“IXJANA” (Rotterdam Movie Review)
by: Barend de Voogd on: 2013-02-03 22:09:03
“It’s all a blur.” What really happened at the costumed party of a big Polish book publisher? Your guess is as good as mine, even after watching the mystery-thriller IXJANA at the Rotterdam International Film Festival.
We got a peek at this second feature film by
Józef and Michal Skolimowski (sons of ESSENTIAL KILLING director and EASTERN
PROMISES actor Jerzy Skolimowski) at the last day of the festival. Marek Newski
(Sambor Czarnota) is a young aspiring Polish writer. He’s terribly hung over at
the beginning of the film, but things are slowly coming back to him. So he knows
he was at that party at Mr.Hellers villa last night. He also seems to remember
that the publisher agreed to publish his debut novel, ominously entitled MY
BROTHER, MU KILLER. But how did his friend Artur (Borys Szyc) end up dead? Not
a clue. A combination of whiskey, vodka and pills will do that to a brain.
Three months later, Marek is complaining of chest
pains. They started at the party, or so we are told. Could be the pills, could a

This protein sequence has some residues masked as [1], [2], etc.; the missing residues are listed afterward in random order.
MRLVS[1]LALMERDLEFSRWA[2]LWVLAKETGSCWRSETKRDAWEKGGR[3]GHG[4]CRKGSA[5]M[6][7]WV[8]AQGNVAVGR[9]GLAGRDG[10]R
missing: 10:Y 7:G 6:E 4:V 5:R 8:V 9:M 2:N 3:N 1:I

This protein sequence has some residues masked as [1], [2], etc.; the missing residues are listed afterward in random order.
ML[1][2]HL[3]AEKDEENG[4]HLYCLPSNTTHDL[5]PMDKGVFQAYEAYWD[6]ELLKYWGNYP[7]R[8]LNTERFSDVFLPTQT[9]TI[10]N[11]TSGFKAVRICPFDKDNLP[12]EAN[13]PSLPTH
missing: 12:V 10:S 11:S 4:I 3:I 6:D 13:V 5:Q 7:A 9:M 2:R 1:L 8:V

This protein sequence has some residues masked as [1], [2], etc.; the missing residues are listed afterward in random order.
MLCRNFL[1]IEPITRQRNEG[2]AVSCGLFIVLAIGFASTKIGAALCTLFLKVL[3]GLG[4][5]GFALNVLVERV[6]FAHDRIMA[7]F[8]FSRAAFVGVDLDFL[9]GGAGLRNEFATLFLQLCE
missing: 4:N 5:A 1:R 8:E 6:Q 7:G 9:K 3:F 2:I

broken heart, since Malek terribly misses his former girlfriend Marlena
(Magdalena Boczarska). It is confusing then, to say the least, that Marek starts
looking for a fortuneteller called Ixjana. Only much later is it revealed that
Marlena and Ixjana are one and the same person. In a vision, Malek sees
himself, lying on the floor bleeding. “Go back to the villa. Find out what happened,”
Marlena/Ixjana tells him.
Marek actually doesn’t do a very good job at
convincing us he’s a writer. The guy doesn’t seem to read or write more than a
few sentences, his voice-overs keep stating the obvious and he’s always playing
with a big-ass folding knife. He is however, either drunk or depressed throughout,
so I guess that qualifies. All of IXJANA’s other characters are equally contradictory or
Apart from the grating narration and the flat
performances, IXJANA suffers from a serious case of telling, not showing. The Skolimowski
brothers tried to make things more interesting but the enormous amount of exposition,
flashbacks and false memories only manage to confuse and frustrate. The net result:
you simply give up trying to figure it out.
Described as “sinister,” “expressive” and even “occult,” there actually isn’t a lot of excitement to be had from IXJANA, despite a couple of murder scenes, inferences to a Satanic pedophile and a Faustian figure with a devilish goatee and cape (!) for just that extra touch of pretentiousness.